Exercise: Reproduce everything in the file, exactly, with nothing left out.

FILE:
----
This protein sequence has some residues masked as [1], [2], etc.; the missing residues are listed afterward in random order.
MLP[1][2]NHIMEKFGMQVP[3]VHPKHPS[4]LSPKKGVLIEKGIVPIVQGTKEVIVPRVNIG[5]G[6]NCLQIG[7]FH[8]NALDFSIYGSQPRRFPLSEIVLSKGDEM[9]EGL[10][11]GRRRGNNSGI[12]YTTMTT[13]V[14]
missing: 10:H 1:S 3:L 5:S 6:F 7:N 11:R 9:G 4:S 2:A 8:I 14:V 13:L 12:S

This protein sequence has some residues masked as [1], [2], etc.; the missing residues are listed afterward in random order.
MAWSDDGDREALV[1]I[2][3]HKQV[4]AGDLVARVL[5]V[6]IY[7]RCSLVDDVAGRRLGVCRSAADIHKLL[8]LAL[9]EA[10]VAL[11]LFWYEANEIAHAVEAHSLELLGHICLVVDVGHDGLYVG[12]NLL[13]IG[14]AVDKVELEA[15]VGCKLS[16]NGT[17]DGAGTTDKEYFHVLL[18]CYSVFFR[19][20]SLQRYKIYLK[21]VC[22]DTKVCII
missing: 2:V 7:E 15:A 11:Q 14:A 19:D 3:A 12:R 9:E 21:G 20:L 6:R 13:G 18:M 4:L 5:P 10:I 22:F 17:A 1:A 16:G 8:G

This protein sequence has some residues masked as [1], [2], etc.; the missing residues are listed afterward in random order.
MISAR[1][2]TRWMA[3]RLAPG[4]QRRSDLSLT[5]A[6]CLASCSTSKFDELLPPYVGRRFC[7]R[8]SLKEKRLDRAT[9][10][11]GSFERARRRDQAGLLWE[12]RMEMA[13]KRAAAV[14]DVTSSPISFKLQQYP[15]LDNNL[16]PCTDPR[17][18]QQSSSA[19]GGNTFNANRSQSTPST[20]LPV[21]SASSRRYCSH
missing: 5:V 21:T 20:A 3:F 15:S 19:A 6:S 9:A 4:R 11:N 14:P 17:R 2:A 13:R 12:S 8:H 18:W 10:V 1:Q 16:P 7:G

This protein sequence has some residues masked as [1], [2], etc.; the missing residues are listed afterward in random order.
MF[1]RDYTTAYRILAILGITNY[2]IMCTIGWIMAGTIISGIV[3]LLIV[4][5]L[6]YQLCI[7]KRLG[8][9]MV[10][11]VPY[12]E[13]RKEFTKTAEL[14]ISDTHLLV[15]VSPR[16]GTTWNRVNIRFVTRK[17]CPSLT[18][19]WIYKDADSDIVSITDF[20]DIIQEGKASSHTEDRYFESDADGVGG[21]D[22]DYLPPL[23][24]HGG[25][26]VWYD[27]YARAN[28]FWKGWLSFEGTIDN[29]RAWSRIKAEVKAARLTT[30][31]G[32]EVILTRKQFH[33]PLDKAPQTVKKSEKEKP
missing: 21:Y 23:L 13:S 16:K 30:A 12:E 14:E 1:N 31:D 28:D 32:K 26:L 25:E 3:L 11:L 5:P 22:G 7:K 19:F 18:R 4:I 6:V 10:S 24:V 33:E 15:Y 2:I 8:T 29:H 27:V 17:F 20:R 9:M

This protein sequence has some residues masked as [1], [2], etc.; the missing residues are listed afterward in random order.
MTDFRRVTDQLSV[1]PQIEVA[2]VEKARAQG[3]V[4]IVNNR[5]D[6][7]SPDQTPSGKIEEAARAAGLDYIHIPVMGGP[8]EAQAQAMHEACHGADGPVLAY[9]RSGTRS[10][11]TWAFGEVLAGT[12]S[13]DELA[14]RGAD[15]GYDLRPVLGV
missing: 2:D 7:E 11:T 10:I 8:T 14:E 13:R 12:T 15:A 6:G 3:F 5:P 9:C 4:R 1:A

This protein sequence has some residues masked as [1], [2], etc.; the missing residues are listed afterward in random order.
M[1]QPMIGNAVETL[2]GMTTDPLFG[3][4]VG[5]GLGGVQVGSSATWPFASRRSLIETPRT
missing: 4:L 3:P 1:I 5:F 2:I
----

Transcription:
This protein sequence has some residues masked as [1], [2], etc.; the missing residues are listed afterward in random order.
MLP[1][2]NHIMEKFGMQVP[3]VHPKHPS[4]LSPKKGVLIEKGIVPIVQGTKEVIVPRVNIG[5]G[6]NCLQIG[7]FH[8]NALDFSIYGSQPRRFPLSEIVLSKGDEM[9]EGL[10][11]GRRRGNNSGI[12]YTTMTT[13]V[14]
missing: 10:H 1:S 3:L 5:S 6:F 7:N 11:R 9:G 4:S 2:A 8:I 14:V 13:L 12:S

This protein sequence has some residues masked as [1], [2], etc.; the missing residues are listed afterward in random order.
MAWSDDGDREALV[1]I[2][3]HKQV[4]AGDLVARVL[5]V[6]IY[7]RCSLVDDVAGRRLGVCRSAADIHKLL[8]LAL[9]EA[10]VAL[11]LFWYEANEIAHAVEAHSLELLGHICLVVDVGHDGLYVG[12]NLL[13]IG[14]AVDKVELEA[15]VGCKLS[16]NGT[17]DGAGTTDKEYFHVLL[18]CYSVFFR[19][20]SLQRYKIYLK[21]VC[22]DTKVCII
missing: 2:V 7:E 15:A 11:Q 14:A 19:D 3:A 12:R 9:E 21:G 20:L 6:R 13:G 18:M 4:L 5:P 10:I 22:F 17:A 1:A 16:G 8:G

This protein sequence has some residues masked as [1], [2], etc.; the missing residues are listed afterward in random order.
MISAR[1][2]TRWMA[3]RLAPG[4]QRRSDLSLT[5]A[6]CLASCSTSKFDELLPPYVGRRFC[7]R[8]SLKEKRLDRAT[9][10][11]GSFERARRRDQAGLLWE[12]RMEMA[13]KRAAAV[14]DVTSSPISFKLQQYP[15]LDNNL[16]PCTDPR[17][18]QQSSSA[19]GGNTFNANRSQSTPST[20]LPV[21]SASSRRYCSH
missing: 5:V 21:T 20:A 3:F 15:S 19:A 6:S 9:A 4:R 11:N 14:P 17:R 2:A 13:R 12:S 8:H 18:W 10:V 1:Q 16:P 7:G

This protein sequence has some residues masked as [1], [2], etc.; the missing residues are listed afterward in random order.
MF[1]RDYTTAYRILAILGITNY[2]IMCTIGWIMAGTIISGIV[3]LLIV[4][5]L[6]YQLCI[7]KRLG[8][9]MV[10][11]VPY[12]E[13]RKEFTKTAEL[14]ISDTHLLV[15]VSPR[16]GTTWNRVNIRFVTRK[17]CPSLT[18][19]WIYKDADSDIVSITDF[20]DIIQEGKASSHTEDRYFESDADGVGG[21]D[22]DYLPPL[23][24]HGG[25][26]VWYD[27]YARAN[28]FWKGWLSFEGTIDN[29]RAWSRIKAEVKAARLTT[30][31]G[32]EVILTRKQFH[33]PLDKAPQTVKKSEKEKP
missing: 21:Y 23:L 13:S 16:K 30:A 12:E 14:E 1:N 31:D 28:D 32:K 26:L 25:E 3:L 11:L 5:P 22:G 7:K 19:F 18:R 4:I 6:V 10:S 24:V 33:E 15:Y 2:I 8:T 29:H 27:V 17:F 20:R 9:M

This protein sequence has some residues masked as [1], [2], etc.; the missing residues are listed afterward in random order.
MTDFRRVTDQLSV[1]PQIEVA[2]VEKARAQG[3]V[4]IVNNR[5]D[6][7]SPDQTPSGKIEEAARAAGLDYIHIPVMGGP[8]EAQAQAMHEACHGADGPVLAY[9]RSGTRS[10][11]TWAFGEVLAGT[12]S[13]DELA[14]RGAD[15]GYDLRPVLGV
missing: 2:D 7:E 11:T 10:I 8:T 14:E 13:R 12:T 15:A 6:G 3:F 5:P 9:C 4:R 1:A

This protein sequence has some residues masked as [1], [2], etc.; the missing residues are listed afterward in random order.
M[1]QPMIGNAVETL[2]GMTTDPLFG[3][4]VG[5]GLGGVQVGSSATWPFASRRSLIETPRT
missing: 4:L 3:P 1:I 5:F 2:I